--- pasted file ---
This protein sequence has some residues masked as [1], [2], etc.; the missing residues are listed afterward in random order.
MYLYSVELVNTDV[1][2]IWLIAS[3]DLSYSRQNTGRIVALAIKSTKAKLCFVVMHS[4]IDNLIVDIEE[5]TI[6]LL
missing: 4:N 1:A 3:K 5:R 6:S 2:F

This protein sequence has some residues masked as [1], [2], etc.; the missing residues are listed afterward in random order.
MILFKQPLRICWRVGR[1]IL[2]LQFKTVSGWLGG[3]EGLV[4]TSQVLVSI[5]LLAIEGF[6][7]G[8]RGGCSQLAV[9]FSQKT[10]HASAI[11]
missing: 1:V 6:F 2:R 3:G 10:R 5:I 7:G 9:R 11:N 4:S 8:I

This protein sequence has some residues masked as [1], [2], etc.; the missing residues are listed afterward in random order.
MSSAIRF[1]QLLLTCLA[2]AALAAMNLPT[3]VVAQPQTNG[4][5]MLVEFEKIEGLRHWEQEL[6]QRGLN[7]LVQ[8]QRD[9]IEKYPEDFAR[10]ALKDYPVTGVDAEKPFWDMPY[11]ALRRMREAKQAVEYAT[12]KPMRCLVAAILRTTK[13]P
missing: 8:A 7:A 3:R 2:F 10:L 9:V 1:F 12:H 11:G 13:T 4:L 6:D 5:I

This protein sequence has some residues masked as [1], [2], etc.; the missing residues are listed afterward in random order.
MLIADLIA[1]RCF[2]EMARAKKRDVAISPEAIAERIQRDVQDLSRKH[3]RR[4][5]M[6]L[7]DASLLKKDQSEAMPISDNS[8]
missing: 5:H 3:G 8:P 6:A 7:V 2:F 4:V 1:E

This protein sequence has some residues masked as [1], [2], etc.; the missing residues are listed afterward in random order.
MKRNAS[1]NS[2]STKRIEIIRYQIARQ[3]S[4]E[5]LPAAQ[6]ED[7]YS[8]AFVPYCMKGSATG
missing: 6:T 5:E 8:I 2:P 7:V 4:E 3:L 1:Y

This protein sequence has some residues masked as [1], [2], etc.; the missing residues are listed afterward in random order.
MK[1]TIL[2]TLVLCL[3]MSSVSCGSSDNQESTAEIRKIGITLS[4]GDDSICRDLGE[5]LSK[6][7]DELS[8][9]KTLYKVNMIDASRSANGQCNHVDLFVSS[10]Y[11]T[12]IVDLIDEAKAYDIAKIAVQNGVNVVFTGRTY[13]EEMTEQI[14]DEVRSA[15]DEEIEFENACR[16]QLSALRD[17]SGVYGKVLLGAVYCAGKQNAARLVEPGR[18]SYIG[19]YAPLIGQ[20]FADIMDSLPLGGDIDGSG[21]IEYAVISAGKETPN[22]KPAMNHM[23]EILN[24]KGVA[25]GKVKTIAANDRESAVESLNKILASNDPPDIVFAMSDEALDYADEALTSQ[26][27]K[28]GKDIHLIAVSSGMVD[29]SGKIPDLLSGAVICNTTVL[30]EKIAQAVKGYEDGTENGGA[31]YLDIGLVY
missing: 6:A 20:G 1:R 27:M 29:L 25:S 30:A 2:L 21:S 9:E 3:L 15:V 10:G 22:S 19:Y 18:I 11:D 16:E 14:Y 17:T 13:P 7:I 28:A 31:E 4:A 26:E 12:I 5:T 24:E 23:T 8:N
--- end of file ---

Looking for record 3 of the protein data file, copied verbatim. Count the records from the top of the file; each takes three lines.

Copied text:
This protein sequence has some residues masked as [1], [2], etc.; the missing residues are listed afterward in random order.
MSSAIRF[1]QLLLTCLA[2]AALAAMNLPT[3]VVAQPQTNG[4][5]MLVEFEKIEGLRHWEQEL[6]QRGLN[7]LVQ[8]QRD[9]IEKYPEDFAR[10]ALKDYPVTGVDAEKPFWDMPY[11]ALRRMREAKQAVEYAT[12]KPMRCLVAAILRTTK[13]P
missing: 8:A 7:A 3:R 2:F 10:L 9:V 1:F 12:H 11:G 13:T 4:L 6:D 5:I